In some Washington, D.C. personal injury cases, there may be a lack of evidence regarding the cause of the accident victim’s injuries. However, in some of these cases, the fact that the accident occurred at all may give rise to an inference that the defendant was in fact negligent. This doctrine is known as res ipsa loquitur, which is Latin for “the thing speaks for itself.”
The classic example of a res ipsa loquitur case is when a patient finds out there is a medical instrument in their body after undergoing a surgery. In this situation, the patient would have no way of knowing who left the instrument in their body, but the fact that the instrument was present in their body – which would never be there absent some explanation – may be evidence that the doctor was negligent.
In Washington, D.C., there are three elements that must be met in order for a judge to give the jury a res ipsa loquitur instruction. First, the event must be one that does not normally occur in the absence of someone’s negligence. Second, the accident must have involved an instrumentality within the sole control of the defendant. Finally, the plaintiff’s injuries must not have been a result of their own conduct. A recent case illustrates how the court applies a res ipsa loquitur analysis.
The Facts of the Case
The plaintiff was with her husband at a sporting goods store. As the two walked down an aisle, the plaintiff’s husband called out to her about the item they were looking to find. As the plaintiff turned around, she brushed a steel trailer hitch that fell from the shelf and grazed her wrist on the way to the ground. The plaintiff suffered serious injuries and was unable to return to work for four years.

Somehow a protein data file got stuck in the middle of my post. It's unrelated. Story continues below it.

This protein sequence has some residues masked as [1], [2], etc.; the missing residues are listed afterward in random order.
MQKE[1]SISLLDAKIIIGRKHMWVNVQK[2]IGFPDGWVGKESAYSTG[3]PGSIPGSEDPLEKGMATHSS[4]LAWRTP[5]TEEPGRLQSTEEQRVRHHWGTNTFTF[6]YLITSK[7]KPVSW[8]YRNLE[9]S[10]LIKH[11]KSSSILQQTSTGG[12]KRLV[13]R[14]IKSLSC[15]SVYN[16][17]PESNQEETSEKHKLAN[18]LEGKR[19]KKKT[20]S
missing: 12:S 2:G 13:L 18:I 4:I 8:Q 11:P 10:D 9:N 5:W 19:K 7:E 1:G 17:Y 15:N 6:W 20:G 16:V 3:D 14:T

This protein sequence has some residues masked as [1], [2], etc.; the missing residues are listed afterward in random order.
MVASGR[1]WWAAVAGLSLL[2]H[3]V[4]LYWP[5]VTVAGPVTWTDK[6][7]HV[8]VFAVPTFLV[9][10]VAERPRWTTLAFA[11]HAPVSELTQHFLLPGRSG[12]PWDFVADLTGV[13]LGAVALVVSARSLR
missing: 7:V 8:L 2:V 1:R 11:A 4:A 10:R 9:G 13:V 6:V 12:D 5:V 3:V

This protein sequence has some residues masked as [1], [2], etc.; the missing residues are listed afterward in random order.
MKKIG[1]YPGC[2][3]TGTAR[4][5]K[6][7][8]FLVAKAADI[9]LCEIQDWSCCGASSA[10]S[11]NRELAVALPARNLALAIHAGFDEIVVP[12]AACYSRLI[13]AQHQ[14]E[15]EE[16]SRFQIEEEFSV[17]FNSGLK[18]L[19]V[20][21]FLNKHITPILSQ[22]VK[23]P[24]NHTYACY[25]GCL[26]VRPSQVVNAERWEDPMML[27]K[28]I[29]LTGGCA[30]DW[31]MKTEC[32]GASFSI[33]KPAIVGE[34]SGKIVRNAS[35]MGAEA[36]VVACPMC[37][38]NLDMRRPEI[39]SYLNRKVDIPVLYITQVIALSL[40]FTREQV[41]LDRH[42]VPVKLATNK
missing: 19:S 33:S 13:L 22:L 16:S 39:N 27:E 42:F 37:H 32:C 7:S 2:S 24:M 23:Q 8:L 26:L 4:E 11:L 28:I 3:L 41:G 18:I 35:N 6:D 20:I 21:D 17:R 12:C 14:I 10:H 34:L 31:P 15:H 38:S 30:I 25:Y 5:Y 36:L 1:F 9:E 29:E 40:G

The plaintiff filed a personal injury lawsuit against the sporting goods store and asked that the court instruct the jury on the doctrine of res ipsa loquitur. The plaintiff claimed that the trailer hitch was under the store’s control, and the only evidence of negligence available was the fact that the hitch fell. However, the court noted that the trailer hitch was not solely in the store’s control, since any customer could have relocated the hitch. Additionally, the court noted that the plaintiff brushed up against the hitch, which may have been the cause of the hitch falling. As a result, the lower court’s decision not to instruct the jury on the doctrine of res ipsa loquitur was upheld.
Have You Been Injured in a Washington, D.C. Accident?
If you or a loved one has recently been injured in a Washington, D.C. accident, you may be entitled to monetary compensation. Depending on the specific facts of the accident causing your injuries, there may be several potential theories of liability and potentially multiple liable parties. The dedicated Washington, D.C. premises liability attorneys at the law firm of Lebowitz & Mzhen Personal Injury Lawyers have extensive experience representing victims and their families in all types of injury cases. To learn more, and to schedule your free consultation, call 410-654-3600 today.
More Blog Posts:
Product Liability Plaintiff’s Case Dismissed Based on Unreliable Expert Testimony, Washington DC Injury Lawyer Blog, January 16, 2018
Court Rejects Insurance Company’s Denial of Golf Cart Injury Claim, Washington DC Injury Lawyer Blog, February 2, 2018